Party leaders are being accused of seeking to create "client states" in the trade union movement to push forward the modernisers' agenda of reform, and the internal conflict is spilling over into key union elections.
Party officials admitted last night that "further changes" in the trade union links with Labour were in hand - starting with the reduction of union votes at the policy-making conference to give them equal standing with those of the constituencies. "It may not happen this year, but it will happen at some point," said a party insider.
However, some influential Labour MPs are urging Tony Blair to rein in the zeal of his modernising enthusiasts, arguing that it risks a complete break with the unions. They still contribute the bulk of annual subscriptions and the general election war chest.
The war over links with Labour is currently being fought out in conditions of gritted-teeth privacy, but there are warnings that once the party is in power, open hostilities could break out over public sector pay, the statutory minimum wage and trade union law.
The conflict has surfaced at its most rancorous in the Transport & General Workers' Union, once the largest affiliate to the party but now committed to a steady reduction in its cash subscriptions to Labour. The tense power- play began nine months ago, when Jack Dromey, the man who wants to be top dog in the TGWU, discussed privately with Tony Blair whether he should go for the post of general secretary of the Labour Party.
Blair had already made up his mind that Tom Sawyer, the public service union boss, should succeed Larry Whitty, so he told the front-line hero of the virtually forgotten Grunwick film-processing workers' dispute of the late Sixties: "No. Stay where you are in Transport House. That's where we need you." Back-handed perhaps, but a tribute none the less to Dromey's loyalty and modernising zeal.
This is not the first time that "Ginger Jack" had placed himself at the services of Thigmoo - This Great Movement of Ours. Four years previously, he signalled his determination to run against the Communist Jack Adams as deputy general secretary of the TGWU. Then he withdrew. But under pressure, not least from Neil Kinnock, the Labour leader, he agreed to go back into the race. Derided as "the hokey-cokey man", who was in the fight one minute and out the next, he was hammered.
Dromey's history is of more than academic interest. Tony Blair has a vested interest in who runs his largest trade union affiliate. His outer office staff have been deeply unflattering about the present TGWU incumbent, Bill Morris, the only black union leader of serious consequence. Blair's aides have also sneered at Rodney Bickerstaffe, associate general secretary of Britain's biggest union, Unison.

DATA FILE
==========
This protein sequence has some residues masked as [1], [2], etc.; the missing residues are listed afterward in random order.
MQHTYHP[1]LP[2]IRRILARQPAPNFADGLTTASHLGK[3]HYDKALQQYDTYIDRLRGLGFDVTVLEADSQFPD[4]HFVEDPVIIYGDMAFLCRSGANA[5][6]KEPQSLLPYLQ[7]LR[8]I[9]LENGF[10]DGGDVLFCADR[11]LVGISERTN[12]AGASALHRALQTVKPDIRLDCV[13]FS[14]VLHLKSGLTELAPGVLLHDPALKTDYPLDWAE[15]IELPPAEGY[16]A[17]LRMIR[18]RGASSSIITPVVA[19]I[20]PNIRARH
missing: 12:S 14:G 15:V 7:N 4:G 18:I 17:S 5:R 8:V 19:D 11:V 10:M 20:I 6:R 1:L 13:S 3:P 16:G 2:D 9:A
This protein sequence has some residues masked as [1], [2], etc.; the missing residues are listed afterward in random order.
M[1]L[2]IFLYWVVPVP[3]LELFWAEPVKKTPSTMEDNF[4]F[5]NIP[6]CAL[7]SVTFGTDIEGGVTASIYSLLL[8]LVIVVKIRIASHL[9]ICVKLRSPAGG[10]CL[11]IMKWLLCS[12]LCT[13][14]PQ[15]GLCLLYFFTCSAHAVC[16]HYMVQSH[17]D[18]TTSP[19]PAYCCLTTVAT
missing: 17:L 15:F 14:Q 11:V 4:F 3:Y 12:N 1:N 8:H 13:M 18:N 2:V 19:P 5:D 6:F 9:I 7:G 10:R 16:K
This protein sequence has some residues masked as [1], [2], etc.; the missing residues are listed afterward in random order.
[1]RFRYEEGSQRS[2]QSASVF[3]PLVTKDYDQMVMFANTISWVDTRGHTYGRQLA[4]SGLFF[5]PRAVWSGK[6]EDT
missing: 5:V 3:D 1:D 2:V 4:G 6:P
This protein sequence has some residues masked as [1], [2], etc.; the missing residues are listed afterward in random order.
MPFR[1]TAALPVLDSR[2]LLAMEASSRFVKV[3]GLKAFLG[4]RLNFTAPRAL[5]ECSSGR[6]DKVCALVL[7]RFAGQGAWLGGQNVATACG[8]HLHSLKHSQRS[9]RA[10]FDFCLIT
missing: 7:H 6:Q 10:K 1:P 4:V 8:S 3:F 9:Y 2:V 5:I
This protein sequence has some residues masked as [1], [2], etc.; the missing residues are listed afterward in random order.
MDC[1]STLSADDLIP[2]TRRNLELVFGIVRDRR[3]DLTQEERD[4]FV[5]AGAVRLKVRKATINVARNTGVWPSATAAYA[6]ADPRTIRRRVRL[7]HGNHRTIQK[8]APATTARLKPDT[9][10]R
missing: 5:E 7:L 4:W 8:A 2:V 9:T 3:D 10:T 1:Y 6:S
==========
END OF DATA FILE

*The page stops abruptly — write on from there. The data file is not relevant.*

The Blair entourage's lack of esteem for the union leaders would be unexceptional if it were not for the fact that both the transport workers and Unison are engaged in a life-or-death leadership struggle and the unions are sharply hostile to outside intervention.
Until a few days ago, it was inconceivable that Bill Morris could be unseated. Now, even his closest political associates are talking about a 60-40 margin of victory in next month's secret postal ballot, while his critics predict a Dromey win by 20,000 votes.
Unison will be voting for a new general secretary while Labour holds its annual conference at Blackpool in October. Bickerstaffe - criticised for not holding a ballot before his union's 700,000 block vote was cast against the rewrite of Clause IV a week ago - is front-runner to take over from the veteran Alan Jinkinson.
Labour movement insiders argue that if Morris is returned "Blair will be in trouble", because the TGWU will have backed traditionalist policies rather than the arch-moderniser Dromey.
The pretender to the throne insists: "I will forge a relationship of integrity, but always maintaining the union's independence. I will never deliver the TGWU on a plate to Tony. The union will remain proud, independent and occasionally awkward - and rightly so. We will remain a progressive, left-of- centre union. That is the natural home of the TGWU. I believe in the traditions of Frank Cousins and Jack Jones."
This will come as bad news to Mrs Dromey, rather better known as Harriet Harman MP, opposition front-bench spokesman on Employment and a leading moderniser in the Shadow Cabinet. She is charged with squaring the circle of party policy and union demands for repeal of the Conservative industrial relations law.
Mr Dromey argues: "Tony Blair will have to decide what she does in government. I will look after the interests of the union. She can look after the interests of the party."
The Bill Morris camp - which goes some way beyond the union itself - is unimpressed. One Morris activist said: "Blair has made it clear that he wants client states in the trade union movement.
"He would like a client leadership in the TGWU so he can push through further reform of the Labour-union link. We will not let him have it."Reuse content